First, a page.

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As an employer can I fringe benefit a voluntary benefit in order to reduce the employees’ tax liability?

By: Angela Cordle

 

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As an employer can I fringe benefit a voluntary benefit in order to reduce the employees’ tax liability?

Answer:    We do not know the type of fringe benefit you plan to provide your employees or whether you intend to provide it to them on a pre-tax or post (after)-tax basis, but if your goal is to reduce your payroll tax liabilities and increase your employees’ take home pay, then you will need to provide the benefit on a pre-tax basis through a flexible benefit (Flex), or cafeteria plan. While some insurance brokers may be familiar with Flex plans, these plans involve complex tax rules and should not be implemented without consulting a tax advisor who specializes in employee benefits. Flex or cafeteria plans are authorized by Internal Revenue Code Section 125 and are often referred to as Section 125 plans. To clarify whether the fringe benefit you plan to provide your employees could be offered under a Section 125 plan and develop a better understanding of the tax treatment of Section 125 plans in general, you will need to speak your lawyer, tax advisor or CPA.

From a general business perspective, flexible benefit (Flex) or cafeteria plans generally allow employees to choose between cash compensation, tax-exempt benefits, and taxable benefits without the choice itself resulting in the inclusion of the tax-exempt benefits in taxable income.

Under such a plan, it is possible for employers to provide employees with an additional benefit package at virtually no extra cost while reducing both the employer’s and the employees’ tax bills. Flex plans allow employers to upgrade and customize the array of benefits offered while keeping a handle on total benefit costs. Flex plans range from simple (that merely pay group insurance premiums with pretax dollars) to complex (that provide benefit credits and a choice of types and levels of benefits that may be chosen and paid for on either a pre-tax or post-tax basis).

Only certain qualified benefits are permissible under a Section 125 plan in accordance with IRS rules. For discussion with your legal and tax advisors, you can review articles on Section 125 plans below.

“WHAT BENEFITS CAN A CAFETERIA PLAN PROVIDE?

Only qualified benefits can be offered under a cafeteria plan. A benefit will be a “qualified benefit” for purposes of Section 125 of the IRC if:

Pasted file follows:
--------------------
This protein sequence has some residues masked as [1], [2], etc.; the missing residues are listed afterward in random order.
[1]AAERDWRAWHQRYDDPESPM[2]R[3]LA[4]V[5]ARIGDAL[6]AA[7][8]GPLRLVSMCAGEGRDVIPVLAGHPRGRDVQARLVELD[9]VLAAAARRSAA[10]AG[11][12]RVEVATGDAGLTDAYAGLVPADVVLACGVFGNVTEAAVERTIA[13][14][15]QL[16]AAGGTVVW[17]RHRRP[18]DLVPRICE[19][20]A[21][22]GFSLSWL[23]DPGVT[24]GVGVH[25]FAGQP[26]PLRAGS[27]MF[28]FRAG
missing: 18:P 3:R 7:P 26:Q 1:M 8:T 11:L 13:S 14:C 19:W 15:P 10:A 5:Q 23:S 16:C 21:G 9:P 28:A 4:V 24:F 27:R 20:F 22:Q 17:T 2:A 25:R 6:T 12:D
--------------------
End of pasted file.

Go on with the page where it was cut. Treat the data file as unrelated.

The benefit (with an important exception) does not defer the receipt of compensation, and the benefit is excludable from gross income by reason of one of several specified IRC sections.
Qualified benefits include:

  • Health plans (including HCSAs) (IRC Sections 105 and 106)
  • Disability income plans (including long-term disability and short-term disability) (IRC Sections 105 and 106)
  • Accident plans (including accidental death and dismemberment) and business travel and accident plans (IRC Sections 105 and 106)
  • Dependent care assistance (IRC Section 129)
  • Group-term life insurance (IRC Section 79)
  • Section 401(k) plan contributions (an exception to the rule on no deferral of income)
  • Paid time off buy and sell plans
  • Adoption assistance plans
  • Premiums for COBRA continuation coverage (if excludible under Section 106) under the accident and health plan of the employer sponsoring the cafeteria plan or premiums for COBRA continuation coverage of an employee of the employer sponsoring the cafeteria plan under an accident and health plan sponsored by a different employer
  • Payment or reimbursement of employees’ individual accident and health insurance premiums
  • Contributions to Health Savings Accounts (HSAs)

WHAT BENEFITS CAN A CAFETERIA PLAN NOT PROVIDE?

Regardless of whether such benefits are purchased with after-tax employee contributions, the following benefits are “nonqualified benefits” and may not be offered in a cafeteria plan:

  • Archer medical savings accounts (IRC Section 220)
  • Group term life insurance on the life of any individual other than the employee (e.g. employer-provided dependent life insurance benefits)
  • Benefits under qualified tuition reduction programs (IRC Section 117)
  • Educational assistance programs (IRC Section 127)
  • Certain fringe benefits (IRC Section 132). Elective deferrals to Section 403(b) plans
  • Long-term care insurance or services
  • Employer-provided meals and lodging (Section 119)
  • Health reimbursement arrangements (HRAs) that provide reimbursements up to a maximum dollar amount for a coverage period and that all or any unused amount at the end of the period is carried forward to increase the maximum reimbursement amount in subsequent coverage periods”

 

Published: June 17, 2013
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